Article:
Unlike the fixed new year of the Gregorian calendar, Chinese New Year (CNY) is celebrated annually between late January and early February, determined by the appearance of the new moon. In China, where the holiday is also called the Spring Festival, the holiday can be traced back to 1600-1046 BC, with the festivities slowly evolving.

CNY today may vary from country to country, but at its heart, it is about new beginnings and marks one of the most important holidays in Asia. Here are some origins of the things we do, why we do them, and how they have changed over time.

Seeing red, red, red

Image by Jordan Ling

While not celebrated according to the Gregorian calendar, CNY is not a season that will sneak up on you unaware. The festive scarlet decor adorns shopping malls, streets, and home fronts. Long associated with wealth and good fortune, red decorations are traditionally hung to ward off Nian, a lion-like monster afraid of red.

Today, bright floral arrangements and fruit trees are used to brighten up homes and streets. In China, tangerine and kumquat trees are seen aplenty. In Korea, birds are often seen as a decor motif, with cranes and magpies representing longevity and good fortune.

Clearing out the clutter and stepping out in style

Image by Khoon Hooi

In the days leading up to CNY, households are usually in a frenzy with floors swept, windows scrubbed, and furniture dusted to welcome the new year with a fresh start. The word ‘dust’ is a homophone for ‘old’, and cleaning the house is essential in driving away bad luck and preparing for a new beginning. Sweeping is also highly discouraged during the first day of CNY as it is seen as sweeping your fortune away.

And it isn’t just the house that gets an updated look; setting the tone for the new year also includes getting some new threads. With fast-moving fashion earning its bad rep for being wasteful along with growing #SapotLokal efforts spurred by the COVID-19 pandemic, there has also been growing fanfare for local designers. In Malaysia, local designers like Khoon Hooi, Brian Khoo, and Melinda Looi create their take on festive wear for the season to carry on the joyous tradition of a closet update.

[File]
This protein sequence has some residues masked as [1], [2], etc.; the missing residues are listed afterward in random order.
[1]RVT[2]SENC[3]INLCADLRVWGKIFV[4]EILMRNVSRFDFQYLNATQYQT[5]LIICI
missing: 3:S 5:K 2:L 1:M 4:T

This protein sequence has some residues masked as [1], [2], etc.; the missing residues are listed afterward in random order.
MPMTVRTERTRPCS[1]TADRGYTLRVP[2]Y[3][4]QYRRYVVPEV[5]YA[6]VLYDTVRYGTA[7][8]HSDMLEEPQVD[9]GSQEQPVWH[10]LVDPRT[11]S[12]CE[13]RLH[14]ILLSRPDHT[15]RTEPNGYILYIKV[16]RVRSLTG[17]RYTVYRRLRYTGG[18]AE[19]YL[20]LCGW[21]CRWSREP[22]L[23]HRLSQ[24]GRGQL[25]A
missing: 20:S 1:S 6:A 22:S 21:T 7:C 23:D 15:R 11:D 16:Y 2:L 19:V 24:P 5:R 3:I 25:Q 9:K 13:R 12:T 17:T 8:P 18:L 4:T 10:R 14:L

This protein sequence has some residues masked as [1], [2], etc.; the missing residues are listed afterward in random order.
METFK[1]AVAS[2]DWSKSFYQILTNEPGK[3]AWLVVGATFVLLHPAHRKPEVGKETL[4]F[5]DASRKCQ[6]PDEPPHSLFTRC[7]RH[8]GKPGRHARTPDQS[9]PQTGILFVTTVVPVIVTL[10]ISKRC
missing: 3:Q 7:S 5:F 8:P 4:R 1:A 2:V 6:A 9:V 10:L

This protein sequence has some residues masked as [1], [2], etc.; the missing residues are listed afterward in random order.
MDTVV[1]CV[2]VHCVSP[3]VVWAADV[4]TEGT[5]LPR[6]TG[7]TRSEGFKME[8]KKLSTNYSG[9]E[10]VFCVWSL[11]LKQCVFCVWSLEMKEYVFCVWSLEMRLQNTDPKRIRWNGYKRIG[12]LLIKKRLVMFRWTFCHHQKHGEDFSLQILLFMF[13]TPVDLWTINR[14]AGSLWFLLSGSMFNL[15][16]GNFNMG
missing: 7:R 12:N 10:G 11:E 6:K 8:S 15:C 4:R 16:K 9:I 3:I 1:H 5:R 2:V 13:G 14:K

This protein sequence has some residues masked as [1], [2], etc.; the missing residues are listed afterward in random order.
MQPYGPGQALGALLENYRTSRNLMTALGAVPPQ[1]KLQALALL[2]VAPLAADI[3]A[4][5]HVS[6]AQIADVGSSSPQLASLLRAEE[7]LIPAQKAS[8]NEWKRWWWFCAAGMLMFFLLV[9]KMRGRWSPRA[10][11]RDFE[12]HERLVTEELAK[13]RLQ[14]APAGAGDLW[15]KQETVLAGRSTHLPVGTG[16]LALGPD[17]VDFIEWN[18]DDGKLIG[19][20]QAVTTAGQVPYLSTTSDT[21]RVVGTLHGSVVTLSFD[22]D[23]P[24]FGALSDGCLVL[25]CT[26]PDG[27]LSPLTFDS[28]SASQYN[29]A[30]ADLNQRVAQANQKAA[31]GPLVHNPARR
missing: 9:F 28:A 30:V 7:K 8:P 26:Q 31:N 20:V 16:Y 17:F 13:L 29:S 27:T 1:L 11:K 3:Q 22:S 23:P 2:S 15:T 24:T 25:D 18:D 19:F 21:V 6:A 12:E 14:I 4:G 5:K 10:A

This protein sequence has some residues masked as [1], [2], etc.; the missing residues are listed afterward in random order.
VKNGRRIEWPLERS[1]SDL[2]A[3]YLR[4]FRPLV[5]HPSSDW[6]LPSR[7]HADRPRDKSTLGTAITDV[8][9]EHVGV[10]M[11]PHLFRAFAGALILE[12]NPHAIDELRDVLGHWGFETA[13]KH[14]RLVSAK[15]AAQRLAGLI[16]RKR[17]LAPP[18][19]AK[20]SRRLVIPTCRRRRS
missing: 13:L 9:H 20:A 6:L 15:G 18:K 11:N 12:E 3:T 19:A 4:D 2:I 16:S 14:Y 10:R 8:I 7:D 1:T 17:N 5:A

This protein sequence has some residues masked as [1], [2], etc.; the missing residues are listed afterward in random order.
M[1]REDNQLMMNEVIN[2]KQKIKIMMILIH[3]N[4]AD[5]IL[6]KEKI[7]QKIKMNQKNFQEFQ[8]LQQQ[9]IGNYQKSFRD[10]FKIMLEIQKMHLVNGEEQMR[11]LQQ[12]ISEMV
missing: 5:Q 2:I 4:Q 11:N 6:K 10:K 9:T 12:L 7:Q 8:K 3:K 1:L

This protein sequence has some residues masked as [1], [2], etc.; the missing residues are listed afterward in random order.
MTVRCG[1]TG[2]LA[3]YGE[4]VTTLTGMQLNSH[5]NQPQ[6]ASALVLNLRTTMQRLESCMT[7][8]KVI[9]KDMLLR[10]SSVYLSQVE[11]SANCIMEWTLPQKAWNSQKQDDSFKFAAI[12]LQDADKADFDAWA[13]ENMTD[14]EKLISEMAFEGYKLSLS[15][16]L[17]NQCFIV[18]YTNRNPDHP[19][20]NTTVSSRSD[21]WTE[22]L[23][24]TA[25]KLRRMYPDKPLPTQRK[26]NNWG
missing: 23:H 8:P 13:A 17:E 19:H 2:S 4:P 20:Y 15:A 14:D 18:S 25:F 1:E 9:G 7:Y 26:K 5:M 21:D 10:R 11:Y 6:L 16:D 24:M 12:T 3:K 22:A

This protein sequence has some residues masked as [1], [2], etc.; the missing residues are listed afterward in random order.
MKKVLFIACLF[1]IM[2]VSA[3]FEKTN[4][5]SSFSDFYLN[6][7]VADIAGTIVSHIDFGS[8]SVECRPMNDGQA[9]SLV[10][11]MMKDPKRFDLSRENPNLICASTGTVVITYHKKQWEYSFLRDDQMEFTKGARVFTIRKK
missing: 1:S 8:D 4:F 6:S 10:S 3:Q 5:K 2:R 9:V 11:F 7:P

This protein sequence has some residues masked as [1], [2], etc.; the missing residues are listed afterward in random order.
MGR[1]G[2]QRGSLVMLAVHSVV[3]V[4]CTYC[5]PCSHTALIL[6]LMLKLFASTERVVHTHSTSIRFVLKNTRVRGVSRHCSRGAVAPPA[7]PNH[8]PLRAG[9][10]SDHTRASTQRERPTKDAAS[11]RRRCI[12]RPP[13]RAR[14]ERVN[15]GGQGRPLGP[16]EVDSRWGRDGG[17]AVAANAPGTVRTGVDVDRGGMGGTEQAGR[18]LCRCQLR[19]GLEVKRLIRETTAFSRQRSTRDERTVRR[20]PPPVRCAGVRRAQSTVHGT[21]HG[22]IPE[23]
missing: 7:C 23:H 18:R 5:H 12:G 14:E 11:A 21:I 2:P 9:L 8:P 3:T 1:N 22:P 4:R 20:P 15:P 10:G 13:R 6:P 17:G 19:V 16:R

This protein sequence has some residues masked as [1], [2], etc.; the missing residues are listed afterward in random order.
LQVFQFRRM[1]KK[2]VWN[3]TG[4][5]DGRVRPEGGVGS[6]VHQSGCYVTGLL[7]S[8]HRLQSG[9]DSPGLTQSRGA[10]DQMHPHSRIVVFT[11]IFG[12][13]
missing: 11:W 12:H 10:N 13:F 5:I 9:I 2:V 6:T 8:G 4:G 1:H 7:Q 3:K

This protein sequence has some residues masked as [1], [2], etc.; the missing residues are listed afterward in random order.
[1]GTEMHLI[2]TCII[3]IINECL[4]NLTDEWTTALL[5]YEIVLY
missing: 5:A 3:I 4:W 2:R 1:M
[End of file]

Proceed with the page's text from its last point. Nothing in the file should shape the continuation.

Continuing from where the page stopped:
Mass migrations digitised


CNY is a time of balik kampung. Like many major holidays, it’s a celebration centred around spending time with family and friends. And this tradition is so crucial that the annual travel is heralded as the ‘world’s largest human migration’. In 2019, three billion trips were made during the holiday season.

Going beyond the annual catch up with family, the tradition connects the present with the past, honouring ancestors and giving thanks to all that one has. Trips were halted with the COVID-19 pandemic, but the show must go on regardless. Thanks to technology, family reunion dinners (an important meal that occurs the night before CNY) are celebrated with smaller groups and even extended via digital platforms to include those unable to travel.

Sharing the wealth with younglings

Image by Angela Roma

The colour red also brings literal wealth in red packets (also known as lai see, hongpao, or angpao depending on the dialect). Usually gifted to children and unmarried adults during the holiday, these red packets are cash gifts that can range from a few dollars as a simple blessing bestowed to rather hefty amounts should the giver and receiver share a close relationship.